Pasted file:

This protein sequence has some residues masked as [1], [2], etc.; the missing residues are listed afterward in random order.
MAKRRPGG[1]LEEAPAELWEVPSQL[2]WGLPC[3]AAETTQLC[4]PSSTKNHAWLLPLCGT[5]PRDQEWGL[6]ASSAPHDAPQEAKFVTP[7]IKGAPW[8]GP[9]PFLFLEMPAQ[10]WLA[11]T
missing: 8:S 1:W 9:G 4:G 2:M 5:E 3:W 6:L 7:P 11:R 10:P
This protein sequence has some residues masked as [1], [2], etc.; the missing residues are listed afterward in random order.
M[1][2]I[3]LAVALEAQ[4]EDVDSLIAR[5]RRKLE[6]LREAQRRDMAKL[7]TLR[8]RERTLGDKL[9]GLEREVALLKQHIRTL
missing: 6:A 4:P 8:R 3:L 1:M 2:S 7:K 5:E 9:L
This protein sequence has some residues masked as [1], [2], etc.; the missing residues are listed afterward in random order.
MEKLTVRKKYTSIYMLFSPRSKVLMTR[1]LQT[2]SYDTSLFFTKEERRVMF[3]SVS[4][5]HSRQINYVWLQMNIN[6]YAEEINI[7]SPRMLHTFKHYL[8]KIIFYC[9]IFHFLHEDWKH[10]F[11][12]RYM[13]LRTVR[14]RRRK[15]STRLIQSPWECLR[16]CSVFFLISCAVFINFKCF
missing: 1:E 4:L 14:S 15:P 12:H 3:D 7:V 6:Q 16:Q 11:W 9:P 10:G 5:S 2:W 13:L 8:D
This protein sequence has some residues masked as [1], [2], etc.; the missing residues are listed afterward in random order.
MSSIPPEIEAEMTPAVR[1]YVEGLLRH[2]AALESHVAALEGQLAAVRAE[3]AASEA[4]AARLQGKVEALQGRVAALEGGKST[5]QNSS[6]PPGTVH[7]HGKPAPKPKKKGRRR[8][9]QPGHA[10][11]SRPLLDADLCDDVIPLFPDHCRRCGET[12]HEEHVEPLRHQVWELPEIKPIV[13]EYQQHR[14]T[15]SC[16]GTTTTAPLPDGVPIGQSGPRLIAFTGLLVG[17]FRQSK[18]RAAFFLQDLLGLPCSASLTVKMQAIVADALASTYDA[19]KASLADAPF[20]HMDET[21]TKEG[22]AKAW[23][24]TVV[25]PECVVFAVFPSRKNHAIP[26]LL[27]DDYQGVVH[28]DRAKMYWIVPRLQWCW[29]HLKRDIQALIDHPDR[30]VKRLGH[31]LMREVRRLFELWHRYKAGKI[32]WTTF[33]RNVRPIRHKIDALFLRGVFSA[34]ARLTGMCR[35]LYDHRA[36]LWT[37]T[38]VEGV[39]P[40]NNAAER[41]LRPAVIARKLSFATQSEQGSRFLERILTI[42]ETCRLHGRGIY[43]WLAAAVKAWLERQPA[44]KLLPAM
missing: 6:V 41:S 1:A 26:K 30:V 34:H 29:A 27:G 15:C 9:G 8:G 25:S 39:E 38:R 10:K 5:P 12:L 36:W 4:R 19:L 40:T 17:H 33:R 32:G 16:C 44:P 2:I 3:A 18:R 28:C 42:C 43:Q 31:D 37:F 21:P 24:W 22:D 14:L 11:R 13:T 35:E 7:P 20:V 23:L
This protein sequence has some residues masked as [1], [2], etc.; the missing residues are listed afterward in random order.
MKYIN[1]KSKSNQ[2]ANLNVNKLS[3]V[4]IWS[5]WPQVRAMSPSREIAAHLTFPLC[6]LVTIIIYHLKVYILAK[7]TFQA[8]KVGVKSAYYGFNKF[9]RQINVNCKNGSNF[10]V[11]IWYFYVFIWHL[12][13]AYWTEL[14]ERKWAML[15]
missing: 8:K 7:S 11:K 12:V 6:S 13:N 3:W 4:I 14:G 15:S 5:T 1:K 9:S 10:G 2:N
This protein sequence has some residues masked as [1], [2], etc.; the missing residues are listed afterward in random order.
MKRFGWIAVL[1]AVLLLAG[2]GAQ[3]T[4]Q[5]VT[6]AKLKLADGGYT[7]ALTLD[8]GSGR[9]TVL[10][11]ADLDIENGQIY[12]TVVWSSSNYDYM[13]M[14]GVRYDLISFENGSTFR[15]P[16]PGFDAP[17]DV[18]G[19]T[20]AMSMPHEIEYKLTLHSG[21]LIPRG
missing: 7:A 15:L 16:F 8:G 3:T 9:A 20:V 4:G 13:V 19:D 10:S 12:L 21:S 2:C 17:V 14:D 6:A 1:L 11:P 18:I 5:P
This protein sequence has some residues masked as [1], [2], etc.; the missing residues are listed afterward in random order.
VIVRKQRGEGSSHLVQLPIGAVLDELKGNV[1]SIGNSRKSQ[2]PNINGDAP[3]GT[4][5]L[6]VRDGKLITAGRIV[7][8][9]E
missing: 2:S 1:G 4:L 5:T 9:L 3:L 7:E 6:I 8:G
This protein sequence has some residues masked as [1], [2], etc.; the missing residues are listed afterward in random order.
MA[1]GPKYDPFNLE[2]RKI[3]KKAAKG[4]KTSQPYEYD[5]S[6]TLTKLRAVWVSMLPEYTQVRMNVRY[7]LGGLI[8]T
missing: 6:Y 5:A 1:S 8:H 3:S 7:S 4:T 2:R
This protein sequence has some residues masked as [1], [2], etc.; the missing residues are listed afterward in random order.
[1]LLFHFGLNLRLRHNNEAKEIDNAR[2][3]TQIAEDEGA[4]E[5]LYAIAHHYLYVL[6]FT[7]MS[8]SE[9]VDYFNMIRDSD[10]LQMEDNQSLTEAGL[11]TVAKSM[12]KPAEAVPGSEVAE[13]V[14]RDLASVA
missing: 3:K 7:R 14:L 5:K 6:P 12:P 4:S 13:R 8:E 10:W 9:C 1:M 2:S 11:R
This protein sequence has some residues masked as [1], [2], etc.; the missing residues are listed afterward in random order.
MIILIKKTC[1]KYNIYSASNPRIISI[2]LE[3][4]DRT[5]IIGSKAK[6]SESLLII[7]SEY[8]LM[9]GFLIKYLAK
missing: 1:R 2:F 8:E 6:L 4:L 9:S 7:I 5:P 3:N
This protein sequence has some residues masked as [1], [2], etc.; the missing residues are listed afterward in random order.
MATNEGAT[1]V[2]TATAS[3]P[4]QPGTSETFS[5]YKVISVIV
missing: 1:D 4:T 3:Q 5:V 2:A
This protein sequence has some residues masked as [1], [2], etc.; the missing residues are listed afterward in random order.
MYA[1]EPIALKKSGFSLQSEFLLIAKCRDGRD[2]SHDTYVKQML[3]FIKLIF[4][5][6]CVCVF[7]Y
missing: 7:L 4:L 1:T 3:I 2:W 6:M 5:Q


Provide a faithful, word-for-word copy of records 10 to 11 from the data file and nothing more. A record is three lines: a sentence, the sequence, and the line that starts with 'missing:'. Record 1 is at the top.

This protein sequence has some residues masked as [1], [2], etc.; the missing residues are listed afterward in random order.
MIILIKKTC[1]KYNIYSASNPRIISI[2]LE[3][4]DRT[5]IIGSKAK[6]SESLLII[7]SEY[8]LM[9]GFLIKYLAK
missing: 1:R 2:F 8:E 6:L 4:L 9:S 7:I 5:P 3:N
This protein sequence has some residues masked as [1], [2], etc.; the missing residues are listed afterward in random order.
MATNEGAT[1]V[2]TATAS[3]P[4]QPGTSETFS[5]YKVISVIV
missing: 1:D 4:T 3:Q 5:V 2:A